Normalize Not Commenting on People’s Bodies

Jonah Hill took to social media a few months ago with the following message:

“I know you mean well, but I kindly ask that you not comment on my body. Good or bad I want to politely let you know it’s not helpful and doesn’t feel good.”

His honesty resonated with many, myself included. I have struggled with body image for as long as I can remember. My earliest memories of comparing my body to others dates back to elementary school days. I grew up taking in negative comments about my size, my looks, and what I ate. Insecurity about my physical appearance has been an unwanted companion for 30 years of my life.

In my early 20s, I found myself in an abusive dating relationship. The emotional toll this relationship took on me wiped out my appetite almost entirely. I stopped eating all but one or so meals a day. I lost a lot of weight. And people commented positively on the change in my physical appearance: “You look great!” “Wow, what are you doing to lose the weight?” “You’re beautiful!” Commenters had no idea what an unhealthy situation I was in. My weight loss was actually a red flag of what was going on behind the scenes.

On top of that, a certain weight loss program was becoming very popular. I was direct messaged multiple times by acquaintances I didn’t know that well. Their messages were similar: “You look great for now, but we can help you keep the weight off with our drink supplement!” The weight loss propaganda didn’t go away, even at my thinnest. I wondered, would I ever be thin enough? Would I ever be enough?

I still struggle with body image, and I suppose I always will. Ultimately, I had to learn to love myself in order to drown out unsolicited opinions about my appearance. I learned and still practice healthier coping skills.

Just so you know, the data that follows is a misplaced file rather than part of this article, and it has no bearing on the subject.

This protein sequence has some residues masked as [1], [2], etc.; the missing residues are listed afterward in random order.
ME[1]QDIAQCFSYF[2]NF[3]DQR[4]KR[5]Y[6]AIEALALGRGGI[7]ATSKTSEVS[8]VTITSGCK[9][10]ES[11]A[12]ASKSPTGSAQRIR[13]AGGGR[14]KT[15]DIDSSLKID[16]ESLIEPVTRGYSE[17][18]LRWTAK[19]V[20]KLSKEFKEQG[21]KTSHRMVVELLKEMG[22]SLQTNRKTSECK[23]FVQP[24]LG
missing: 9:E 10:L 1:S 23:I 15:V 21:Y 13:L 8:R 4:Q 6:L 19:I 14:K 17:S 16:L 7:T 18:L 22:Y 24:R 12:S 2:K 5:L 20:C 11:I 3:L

First, I practice gratitude for what my strong, resilient body has carried me through so far in life. She is my home. I am thankful that she hosted, grew, and delivered two healthy babies. My body is different than before my pregnancies, but different isn’t bad. I exercise, eat healthy, and sometimes I don’t eat healthy, all because I love myself.

When I think about weight now, I factor in my family’s medical history. Rather than being thin, my motivation to take care of myself is fueled by the goal of living a long, quality life with my husband and children.

My husband and I are thoughtful with the compliments we offer our children. They are valued for so much more than their physical appearance. It’s important they know that from a young age. We affirm that they are smart, kind, funny, responsible, strong, and, yes, beautiful.

What would it look like if instead of immediately sizing people up and commenting on their appearance, we dove deeper and complimented who they are as a person? What if we battled our own insecurities with deeper truths about ourselves?

“You work so hard for your family.”

“I admire how you advocate for your kids.”

“You have really great intuitions.”

“I always appreciate your brilliant insights.”

“You really have a gift for that.”

“Thank you for using your sense of humor to bring others joy.”

“You are such an amazing friend, mom, and partner.”

Assume that everyone is doing their best. Remember that you never fully know someone’s story and what might be happening behind the scenes. More than just diet and exercise factor into a person’s physical appearance: Genetics, mental health, finances, disease, and medications all play a role.

Our judgement of others is oftentimes a good reflection of our own unhealthy perceptions and insecurities. Learning to love ourselves gives us the capacity to love and accept others as they are, judgement free.

The next time you are tempted to comment on someone’s physical appearance — whether positive or negative — stop and think twice. It likely will not be as helpful to them as hearing other ways that you value them as a human.

Shannon started following Boston Moms on social media before she even lived in the Boston area! She credits her passion for the brand to the way it served her personally before she ever contributed to it. Though Shannon moved to Boston to support her husband’s career, Boston Moms was the unexpected gift and opportunity she had no idea was waiting for her. Shannon is mom to Elizabeth (2016) and Anderson (2018). She has been married to her husband, Benjamin, since 2012. Benjamin is a filmmaker and owner of Boston production company Magnus Films. In her free time, Shannon enjoys going to the beach, browsing antique stores, hiking with her family, traveling, reading, and watching movies with her husband.